More than a dance marathon, Jagathon eyes fundraising records for Riley Hospital for Children

  • Feb. 23, 2017

FOR IMMEDIATE RELEASE

INDIANAPOLIS -- Jagathon, a signature tradition in its 15th year at Indiana University-Purdue University Indianapolis, returns March 4-5. The IUPUI Campus Center will serve as the new home for the annual event.

The 13.1-hour dance marathon may seem familiar, but Jagathon will feature a fresh look at its new location and boasts of record-breaking fundraising numbers.

A yearlong initiative, Jagathon collects donations for pediatric research at Riley Hospital for Children at IU Health. Funds come primarily through student fundraising events and online as well as through in-kind donations, sponsorships and soft-credit opportunities in which students are "paid" with contributions to Jagathon for volunteering at other community events.

Also adding to Jagathon's totals are funds raised at high school dance marathons mentored by the IUPUI group. This year it teamed with dance marathons from Beech Grove, Center Grove, Frankfort, Greenfield-Central, Greensburg Community, Noblesville, Westfield and Whiteland Community high schools.

The total money raised is announced at Jagathon's dance marathon, though that description is a bit of a misnomer in that the final event is more carnival than sock hop. IUPUI's largest student-run organization brought in $140,049.94 in 2016, setting a record. That exceeded the total from two years ago by more than $40,000 and from three years ago by nearly $90,000.

The latest total won't be revealed until the event, but increased student involvement and a creative approach to raising money have the group optimistic about achieving more firsts.

"I think the students involved wanted to start working at a higher caliber, and they're ready to take on more," said Kendra Mifflin, a senior nursing major who serves as president of Jagathon. "People know what Jagathon is, but they aren't sure about the yearlong fundraising part. So we came up with the ZeroZeros campaign."

The ZeroZeros campaign's goal is simple: Encourage every participant to raise something for Jagathon. It doesn't matter if it's $1 or $1,000; it all benefits Riley Hospital.

The 24-hour Celebration of Miracles gives students an opportunity to not only improve their fundraising totals but also meet with patients and families from Riley. "We are going to raise over $25,000," Mifflin predicted prior to the Feb. 1 event. "We're very excited about it."

This year's Celebration of Miracles ultimately raised $50,988.63 during its 24-hour fundraising push.

After taking place in The Jungle, IUPUI's main gymnasium, the last two years, student involvement in Jagathon has grown rapidly. The number of committee members working in areas such as family relations, traditions and outreach has expanded from 34 in 2015 to more than 200 individuals this spring. Participants, often known as "dancers," have also increased: After involving 660 in 2015, Jagathon saw 956 participants at last year's event and expects even more this March. The Campus Center will provide much-needed space for dancers, Riley families and community partners.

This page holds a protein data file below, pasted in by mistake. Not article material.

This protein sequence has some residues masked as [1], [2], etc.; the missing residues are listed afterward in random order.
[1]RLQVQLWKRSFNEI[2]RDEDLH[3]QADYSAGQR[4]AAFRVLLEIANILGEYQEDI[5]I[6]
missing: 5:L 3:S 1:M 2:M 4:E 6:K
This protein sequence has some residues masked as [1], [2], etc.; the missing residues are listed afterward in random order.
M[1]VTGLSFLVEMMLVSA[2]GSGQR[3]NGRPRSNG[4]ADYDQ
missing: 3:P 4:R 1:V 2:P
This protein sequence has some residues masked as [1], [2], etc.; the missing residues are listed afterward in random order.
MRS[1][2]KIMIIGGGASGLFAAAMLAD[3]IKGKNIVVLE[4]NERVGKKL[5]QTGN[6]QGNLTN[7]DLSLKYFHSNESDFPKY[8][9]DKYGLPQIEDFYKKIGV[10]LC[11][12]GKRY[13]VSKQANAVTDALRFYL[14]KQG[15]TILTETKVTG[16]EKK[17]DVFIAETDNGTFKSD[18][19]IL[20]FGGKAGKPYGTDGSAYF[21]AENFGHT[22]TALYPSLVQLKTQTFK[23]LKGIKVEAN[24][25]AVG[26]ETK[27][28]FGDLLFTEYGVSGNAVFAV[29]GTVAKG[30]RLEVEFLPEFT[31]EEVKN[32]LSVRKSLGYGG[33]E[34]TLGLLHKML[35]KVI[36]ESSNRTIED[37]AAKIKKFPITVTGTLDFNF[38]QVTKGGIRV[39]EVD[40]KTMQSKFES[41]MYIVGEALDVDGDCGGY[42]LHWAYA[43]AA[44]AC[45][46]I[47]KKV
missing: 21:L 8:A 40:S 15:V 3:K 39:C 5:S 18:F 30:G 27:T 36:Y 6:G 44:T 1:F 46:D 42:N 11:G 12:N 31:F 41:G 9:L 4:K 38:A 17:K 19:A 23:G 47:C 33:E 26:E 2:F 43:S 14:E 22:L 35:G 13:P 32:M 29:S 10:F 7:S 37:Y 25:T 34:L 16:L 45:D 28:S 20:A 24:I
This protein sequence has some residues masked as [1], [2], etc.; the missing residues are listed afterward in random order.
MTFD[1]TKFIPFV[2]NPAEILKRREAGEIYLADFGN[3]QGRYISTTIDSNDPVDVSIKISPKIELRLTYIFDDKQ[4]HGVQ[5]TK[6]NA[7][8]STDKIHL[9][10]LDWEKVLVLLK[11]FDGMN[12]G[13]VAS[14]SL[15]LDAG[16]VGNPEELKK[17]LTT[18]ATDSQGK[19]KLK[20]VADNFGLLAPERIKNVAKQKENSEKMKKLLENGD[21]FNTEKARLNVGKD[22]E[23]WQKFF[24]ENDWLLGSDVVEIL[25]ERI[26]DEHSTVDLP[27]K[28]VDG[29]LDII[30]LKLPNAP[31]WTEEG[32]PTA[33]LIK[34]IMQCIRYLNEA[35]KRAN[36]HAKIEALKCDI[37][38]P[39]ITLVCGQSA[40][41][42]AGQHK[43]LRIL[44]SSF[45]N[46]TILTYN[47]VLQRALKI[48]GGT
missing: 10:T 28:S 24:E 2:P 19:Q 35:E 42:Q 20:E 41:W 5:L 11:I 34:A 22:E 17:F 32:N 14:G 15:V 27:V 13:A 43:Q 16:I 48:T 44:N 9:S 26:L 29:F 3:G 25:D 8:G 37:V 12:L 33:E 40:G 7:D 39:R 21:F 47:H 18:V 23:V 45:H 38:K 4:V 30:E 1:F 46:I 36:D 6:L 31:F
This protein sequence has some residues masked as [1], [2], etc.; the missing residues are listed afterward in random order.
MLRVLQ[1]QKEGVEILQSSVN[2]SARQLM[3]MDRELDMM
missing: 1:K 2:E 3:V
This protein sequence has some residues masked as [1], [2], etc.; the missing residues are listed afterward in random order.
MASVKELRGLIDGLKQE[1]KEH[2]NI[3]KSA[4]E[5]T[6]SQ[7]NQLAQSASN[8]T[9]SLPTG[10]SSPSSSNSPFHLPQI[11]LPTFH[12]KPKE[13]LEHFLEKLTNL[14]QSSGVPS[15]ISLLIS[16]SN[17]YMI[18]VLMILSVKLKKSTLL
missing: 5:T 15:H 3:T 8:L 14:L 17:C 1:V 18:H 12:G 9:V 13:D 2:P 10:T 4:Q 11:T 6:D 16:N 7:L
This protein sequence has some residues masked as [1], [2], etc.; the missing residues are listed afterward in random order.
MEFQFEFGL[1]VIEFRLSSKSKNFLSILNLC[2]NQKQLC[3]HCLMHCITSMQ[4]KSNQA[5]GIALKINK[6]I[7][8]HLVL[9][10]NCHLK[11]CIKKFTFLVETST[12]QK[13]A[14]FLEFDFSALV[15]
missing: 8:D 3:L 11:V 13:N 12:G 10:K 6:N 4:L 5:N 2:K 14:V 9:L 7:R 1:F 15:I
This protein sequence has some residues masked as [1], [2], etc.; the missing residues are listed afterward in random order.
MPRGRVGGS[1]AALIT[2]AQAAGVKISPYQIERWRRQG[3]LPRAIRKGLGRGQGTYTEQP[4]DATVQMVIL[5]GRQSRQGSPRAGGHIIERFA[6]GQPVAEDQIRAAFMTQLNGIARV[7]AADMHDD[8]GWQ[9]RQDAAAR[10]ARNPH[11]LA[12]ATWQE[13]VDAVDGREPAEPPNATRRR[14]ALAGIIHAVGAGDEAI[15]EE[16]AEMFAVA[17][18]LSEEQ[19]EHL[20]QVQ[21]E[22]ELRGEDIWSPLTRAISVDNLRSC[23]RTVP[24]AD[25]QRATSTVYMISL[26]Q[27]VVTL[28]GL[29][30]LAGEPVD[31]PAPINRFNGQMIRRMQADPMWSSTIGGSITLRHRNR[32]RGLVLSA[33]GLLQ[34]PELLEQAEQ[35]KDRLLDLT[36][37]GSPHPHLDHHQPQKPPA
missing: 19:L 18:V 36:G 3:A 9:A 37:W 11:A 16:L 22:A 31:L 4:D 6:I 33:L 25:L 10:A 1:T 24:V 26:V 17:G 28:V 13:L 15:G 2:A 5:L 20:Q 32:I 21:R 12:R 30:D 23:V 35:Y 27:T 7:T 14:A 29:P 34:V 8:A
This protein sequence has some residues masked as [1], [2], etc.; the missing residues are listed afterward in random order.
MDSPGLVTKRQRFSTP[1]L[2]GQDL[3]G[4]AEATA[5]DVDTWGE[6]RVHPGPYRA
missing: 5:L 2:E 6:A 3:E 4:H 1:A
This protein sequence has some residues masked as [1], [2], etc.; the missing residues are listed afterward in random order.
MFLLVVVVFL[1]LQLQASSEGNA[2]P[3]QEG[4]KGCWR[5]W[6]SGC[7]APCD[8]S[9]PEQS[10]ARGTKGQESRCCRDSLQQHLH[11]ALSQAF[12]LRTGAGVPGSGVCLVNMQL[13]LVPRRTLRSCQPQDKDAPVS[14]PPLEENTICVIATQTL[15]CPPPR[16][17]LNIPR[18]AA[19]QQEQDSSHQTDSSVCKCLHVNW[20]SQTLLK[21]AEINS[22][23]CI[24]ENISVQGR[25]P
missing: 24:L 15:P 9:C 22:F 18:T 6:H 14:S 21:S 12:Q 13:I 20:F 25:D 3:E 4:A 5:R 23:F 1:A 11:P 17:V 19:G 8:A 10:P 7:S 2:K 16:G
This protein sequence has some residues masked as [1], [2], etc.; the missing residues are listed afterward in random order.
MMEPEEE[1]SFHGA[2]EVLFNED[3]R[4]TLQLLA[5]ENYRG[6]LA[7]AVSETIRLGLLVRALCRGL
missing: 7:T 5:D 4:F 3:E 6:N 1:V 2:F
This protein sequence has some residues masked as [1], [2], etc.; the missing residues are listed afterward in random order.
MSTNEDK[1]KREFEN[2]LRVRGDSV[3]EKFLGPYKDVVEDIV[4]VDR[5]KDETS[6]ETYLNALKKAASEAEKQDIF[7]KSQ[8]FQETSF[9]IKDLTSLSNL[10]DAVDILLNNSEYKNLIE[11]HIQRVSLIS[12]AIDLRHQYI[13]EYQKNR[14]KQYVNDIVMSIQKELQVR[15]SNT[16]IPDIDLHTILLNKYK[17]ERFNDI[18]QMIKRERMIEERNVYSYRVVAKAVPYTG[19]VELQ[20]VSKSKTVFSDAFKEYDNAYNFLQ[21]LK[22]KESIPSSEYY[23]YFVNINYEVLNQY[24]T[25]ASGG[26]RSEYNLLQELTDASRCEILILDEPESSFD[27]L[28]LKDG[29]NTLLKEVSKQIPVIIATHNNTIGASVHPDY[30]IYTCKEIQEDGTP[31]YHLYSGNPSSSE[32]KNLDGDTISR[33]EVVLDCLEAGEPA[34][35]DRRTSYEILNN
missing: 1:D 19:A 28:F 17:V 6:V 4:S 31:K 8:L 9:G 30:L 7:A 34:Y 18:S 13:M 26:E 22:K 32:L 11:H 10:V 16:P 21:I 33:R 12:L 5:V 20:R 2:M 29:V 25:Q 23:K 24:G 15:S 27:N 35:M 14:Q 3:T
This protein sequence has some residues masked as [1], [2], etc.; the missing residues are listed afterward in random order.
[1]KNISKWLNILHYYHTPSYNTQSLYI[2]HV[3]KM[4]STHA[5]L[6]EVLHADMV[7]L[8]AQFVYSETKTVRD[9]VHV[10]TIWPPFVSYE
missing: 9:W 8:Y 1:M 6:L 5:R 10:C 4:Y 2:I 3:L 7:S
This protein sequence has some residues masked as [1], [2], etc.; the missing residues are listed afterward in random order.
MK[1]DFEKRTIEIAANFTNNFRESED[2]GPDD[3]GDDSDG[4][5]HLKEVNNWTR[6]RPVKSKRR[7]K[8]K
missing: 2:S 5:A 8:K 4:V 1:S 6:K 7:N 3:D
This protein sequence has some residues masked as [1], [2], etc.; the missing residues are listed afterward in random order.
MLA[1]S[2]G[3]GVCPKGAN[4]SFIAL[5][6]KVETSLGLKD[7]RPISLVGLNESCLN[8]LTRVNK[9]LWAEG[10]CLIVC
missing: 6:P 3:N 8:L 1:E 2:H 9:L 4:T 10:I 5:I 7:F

In addition to doing the Morale Dance, taught piece-by-piece throughout the night and the reason for the "dance marathon" title, students will meet families whose lives have been affected by Riley Hospital and participate in a candle-lighting ceremony, human-sized Pac-Man, inflatable games and contests. To wrap up the marathon, participants will take part in the Run to Riley, a new dash to the hospital -- just sixth-tenths of a mile away -- that seals their commitment to the cause.

"It's important to bring in the diversity that we have at IUPUI to Jagathon to bring more awareness to the hospital and what the hospital does, and to have the kids share their stories, so that students on our campus and in our community can see the impact that this hospital is having," said sophomore Rosie Tarlton. "I like to say that not just Jagathon, but all dance marathons, bring a community together to focus on this cause. We go to businesses in the Indianapolis community and share with them what Riley is doing and why we support Riley. I think that's a big aspect because you have to come together as a community to make things happen, to make a change."

A philanthropic studies major and Jagathon's director of outreach events, Tarlton is also a "Riley kid," having spent her first weeks in the neonatal intensive care unit at Riley Hospital. She has fully recovered from the heart defects she had at birth but still suffers from moderate-to-severe hearing loss.

"It's such an easy cause to get behind," said Mifflin. "Who doesn't want to support the kids when they're feeling at their worst? We provide an outlet where you can help those kids but also create relationships with them.

"It's becoming part of something bigger than yourself. I've worked with a lot of different dance marathon programs, but this is the first one where I've really seen how the program grows students into leaders. That's a really cool thing because they can take those skills into the classroom, they can take them into other student orgs and they can take them into their job."

Jagathon is part of the IUPUI Student Foundation, which encourages students to serve their community by gaining experience in the planning and execution of campuswide events. It is the second-oldest dance marathon in the state, trailing only the Indiana University Dance Marathon in Bloomington. In the last 15 years, Jagathon has donated more than $410,000 to Riley Hospital for Children.

You can donate to Jagathon online.

A tight crowd of students dancing at Jagathon, a signature event on campus that raises money for Riley Hospital for Children.

Students dance at Jagathon, a signature event on campus that raises money for Riley Hospital for Children.

Print Quality Photo

Becky Hart